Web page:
Anthropology Classical Modern Ethnography Transition to a field science Allan Young, "Some Implications of Medical Beliefs and Practices" European categories:
Pre-moderns/Moderns Before 1870s After 1960s 1880s - 1960s The Golden Age of Medicine Plague (1665) Louis Pasteur Technology Hygiene Critique "The germ theory" Low life expectancy
Harry Beecher Tuskegee Syphilis Experiment Socioeconomic development Medicalization search for wisdom Haitian Voodoo Chinese Herbs Alternative Medicine Medical Ethics

Rivers grew up amidst waves of scientific discovery and the enormous sense of progress, where he had witnessed life expectancy in the UK double as a result of new medical technologies. Not surprisingly Rivers viewed medicine as a laboratory based natural science, and saw that it was absent among the natives.

In the mid-1960s, the golden age of medicine came to an end. The concept of modernity was questioned, doubted, and abandoned. Other forms of medicine emerged as alternatives to the paternal, rational medicine of the west. The decoupling between medicine and modernity permitted the establishment of medicine as a subject of modern classical ethnography, allowing anthropologists to inquire into other forms of therapy as medicine. Thus medicine for Young was no longer restricted to a laboratory science but rather encompassed all the ways in which people deal with sickness. Medicine medicine WHR Rivers Medical Anthropology
Clinical orientation
Illness vs. Disease
Critique of biological reductionism "To make contact" "For Kleinman, ethnography is a dependent variable, only in the framework of medicine" - A. Young Nature Truth Disease Cure Illness Culture Meaning Healing Mind Body The Mindful Body Kleinman founded the field of medical anthropology inspired by a profound clinical experience, in hopes that it would enhance the clinical relationship between doctors and patients by integrating cultural understanding, and thus prevent biological reductionism in Western medicine. Medical anthropology was to became a supplement to medicine: a means of translating between the cultural and the biological, of improving the clinical encounter.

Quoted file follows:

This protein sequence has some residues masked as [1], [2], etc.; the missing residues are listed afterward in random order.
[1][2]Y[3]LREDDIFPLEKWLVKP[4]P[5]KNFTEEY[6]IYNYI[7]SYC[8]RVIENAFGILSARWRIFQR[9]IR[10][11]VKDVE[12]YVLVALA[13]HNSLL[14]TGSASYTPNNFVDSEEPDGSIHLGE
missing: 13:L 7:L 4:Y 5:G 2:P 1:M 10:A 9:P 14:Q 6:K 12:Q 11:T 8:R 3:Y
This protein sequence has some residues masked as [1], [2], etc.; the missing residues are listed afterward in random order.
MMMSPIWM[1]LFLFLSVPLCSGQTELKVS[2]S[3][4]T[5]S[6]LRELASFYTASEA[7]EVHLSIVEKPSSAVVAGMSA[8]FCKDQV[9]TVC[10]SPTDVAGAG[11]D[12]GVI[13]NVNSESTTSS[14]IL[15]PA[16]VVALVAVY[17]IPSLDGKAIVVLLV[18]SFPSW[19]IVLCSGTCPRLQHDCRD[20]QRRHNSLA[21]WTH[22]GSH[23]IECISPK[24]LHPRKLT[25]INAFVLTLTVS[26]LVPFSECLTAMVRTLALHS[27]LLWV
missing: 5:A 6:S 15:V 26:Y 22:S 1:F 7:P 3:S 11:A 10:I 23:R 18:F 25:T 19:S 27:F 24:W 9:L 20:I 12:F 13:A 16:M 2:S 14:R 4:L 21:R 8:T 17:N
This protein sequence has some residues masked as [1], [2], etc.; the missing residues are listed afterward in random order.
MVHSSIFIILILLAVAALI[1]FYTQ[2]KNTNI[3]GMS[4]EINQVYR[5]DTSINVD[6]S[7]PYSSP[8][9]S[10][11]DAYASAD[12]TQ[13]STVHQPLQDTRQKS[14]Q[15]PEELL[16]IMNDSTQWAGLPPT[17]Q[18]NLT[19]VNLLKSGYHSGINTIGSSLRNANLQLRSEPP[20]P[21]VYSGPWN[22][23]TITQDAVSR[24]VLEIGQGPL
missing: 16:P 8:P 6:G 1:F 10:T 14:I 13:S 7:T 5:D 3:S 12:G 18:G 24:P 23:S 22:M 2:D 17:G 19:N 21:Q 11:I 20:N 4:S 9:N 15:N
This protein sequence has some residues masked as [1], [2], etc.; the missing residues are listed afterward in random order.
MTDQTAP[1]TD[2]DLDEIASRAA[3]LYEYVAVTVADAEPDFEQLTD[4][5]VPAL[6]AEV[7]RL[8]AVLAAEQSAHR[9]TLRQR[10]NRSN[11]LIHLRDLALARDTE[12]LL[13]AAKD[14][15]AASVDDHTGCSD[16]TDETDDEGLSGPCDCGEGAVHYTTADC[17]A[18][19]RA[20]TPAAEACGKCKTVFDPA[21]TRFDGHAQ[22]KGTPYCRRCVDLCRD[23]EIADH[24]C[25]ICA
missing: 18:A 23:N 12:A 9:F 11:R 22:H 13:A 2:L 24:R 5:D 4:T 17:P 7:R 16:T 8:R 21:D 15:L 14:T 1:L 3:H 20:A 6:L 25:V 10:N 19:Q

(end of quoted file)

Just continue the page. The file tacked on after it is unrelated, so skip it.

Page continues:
Angered by Kleinman’s suggestions, classical ethnographers initiated a strong counter-movement. Lock and Hughes show that the distinction between body (nature, disease, medicine, science, truth) and mind (culture, illness, magic, religion) is analyzable as a culture-specific phenomenon; they reduce Kleinman’s truth to just one cultural idea among many cultural ideas, so that it too can be problematized. Culturally & Historically constructed categories** The Pirates: "Our epistemology [...] is but one among many systems of knowledge regarding the relations held among mind, body, culture, nature, and society" M. Lock & N. Scheper-Hughes, The Mindful Body: A prolegomenon to future work in medical anthropology "There is [...] a biological reality. But the moment efforts are made to explain, order, and manipulate this reality, then a process of contextualization takes place..." M. Lock, Encounters with Aging "Local Biologies" Anthropologizing Medical Anthropology An Anthropology of Modernity Science The primitive is really not primitive. Have we ever really been modern? Anthropologizing science & medicine "Making the strange familiar and the familiar strange..." "Truth is always complicated... it is always possible to contest different claims of truth" - P. Minn The critique of Kleinman’s work set the stage for the possibility of an anthropology of medicine. It shows that western medicine as conceived by Kleinman is not pristine scientific truth but rather one cultural specific form of knowledge and practice among many others that are equally plausible; it provides that our medicine is a time and place specific mode of thinking about the world, and is therefore contingent. In parallel, the critique of ethnography for its paternalistic nature gave way to an anthropology of modernity, and naturally, an anthropology of medicine. The End